Ratho Duria — Entrepreneur

While I strongly started out as an advocate of solar light and with strong belief in this sector, I have took a step back, quit my job what I had started out feeling “my calling” to reflect on what I had seen, people who I had come across, ways they influenced me, what I wanted to carry with me further, what I wanted to leave behind. All the learning’s and my experience of staying and working with various community’s for past 3 years was too intense and needed a break to absorb and reflect on my own actions and inactions.

My stay in Kalahandi forest amidst the Kandha tribe made me imagine life of San tribe in Kalahari desert through the movie ‘Gods must be crazy’. After I had quit my job, I got an opportunity to participate in International Development Summit in Kalahari desert hosted by Design Lab of MIT University and hosted by These Hands in Botswana. I was part of the team where we designed a tool to crack the infamous indigenous nut, Morama, grown only in the Kalahari Desert for the San tribe as a livelihood creation opportunity. The team not only worked on technology but also built a business model around it for the local level entrepreneurs to run a sustainable venture and introduced them to a new product by making coffee with their nut, morama.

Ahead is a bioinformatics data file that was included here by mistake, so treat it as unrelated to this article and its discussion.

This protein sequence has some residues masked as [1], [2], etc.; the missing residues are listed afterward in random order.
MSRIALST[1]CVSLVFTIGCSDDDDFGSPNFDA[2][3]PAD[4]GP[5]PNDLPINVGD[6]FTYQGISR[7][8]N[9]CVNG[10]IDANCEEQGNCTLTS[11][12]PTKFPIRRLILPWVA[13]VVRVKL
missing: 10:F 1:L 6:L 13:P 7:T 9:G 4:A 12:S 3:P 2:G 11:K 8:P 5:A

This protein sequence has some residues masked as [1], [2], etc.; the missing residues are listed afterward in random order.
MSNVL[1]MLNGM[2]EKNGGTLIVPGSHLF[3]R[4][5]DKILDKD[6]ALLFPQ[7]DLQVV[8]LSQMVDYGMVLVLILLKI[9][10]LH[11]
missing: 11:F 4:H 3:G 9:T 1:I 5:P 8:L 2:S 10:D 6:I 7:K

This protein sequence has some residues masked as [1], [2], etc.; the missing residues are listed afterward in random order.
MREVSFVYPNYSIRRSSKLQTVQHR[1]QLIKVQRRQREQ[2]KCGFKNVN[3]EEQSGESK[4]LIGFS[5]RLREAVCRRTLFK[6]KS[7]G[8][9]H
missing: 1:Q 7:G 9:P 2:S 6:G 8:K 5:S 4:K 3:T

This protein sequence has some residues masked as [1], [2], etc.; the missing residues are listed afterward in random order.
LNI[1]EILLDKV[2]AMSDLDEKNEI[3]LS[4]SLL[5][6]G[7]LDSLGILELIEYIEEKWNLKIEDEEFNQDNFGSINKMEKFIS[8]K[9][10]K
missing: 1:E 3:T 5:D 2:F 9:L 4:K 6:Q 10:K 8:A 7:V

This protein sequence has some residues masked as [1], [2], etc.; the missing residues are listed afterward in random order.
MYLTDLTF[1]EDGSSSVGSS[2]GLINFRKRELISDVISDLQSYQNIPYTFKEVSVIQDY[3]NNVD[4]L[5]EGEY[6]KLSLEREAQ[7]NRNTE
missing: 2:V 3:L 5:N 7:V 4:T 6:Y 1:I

Three years, challenges of living in Sanctuary were many and varied; physically and emotionally draining. From the long three hour bus rides to reach villages, long walking hours on foot without water and food, very limited public transportation, insecurity due to the area being affected by left wing extremism and malaria, extreme temperatures (summer — 48 degrees and winter as low as two-three degrees), learning not only a new language but also an unwritten local dialect to be able to communicate, no proper place to live initially coupled with no communication facility of whatsoever. But the graciousness of the Kandha tribe in accepting me, giving me a space to live in their communities on unannounced days, food that they have cooked for me, for all the grains, mangoes, tamarinds and chickens they have offered me during late evening meetings, the trust women have showed by sharing their personal and community level issues have been way overwhelming than any challenges on the field. It’s only living with these communities…I have learned…there is really no joy greater than the joy of sharing and giving!

Crossing streams and rivers to reach villages

They also taught me what ‘practicing sustainability’ really meant right from how the kids made toys from scrap to men using old mosquito nets for fishing and sometimes as bandages. The stay with them ingrained the concept of ‘practicing sustainability’. The songs, the odes the literature they have… spoke of how their ancestors preserved nature. Both tribes showed how they had imbibed sustainability in their lives and how they continuously practiced it.

In both places Kalahandi (India, Asia) and Kalahari (Botswana, Africa) with both tribes Kandha and San; my belief of using technology for livelihoods and quality of life strengthened which made me co-found The Batti Ghar Foundation in 2016; with idea to work primarily on developing technological innovations for enhancing/creating livelihoods and promoting them through local entrepreneurs to bridge socio-economic gap. The mantra of Batti Ghar is “to create a climate positive economy at the bottom of the pyramid through sustainable technology innovations and entrepreneurship”.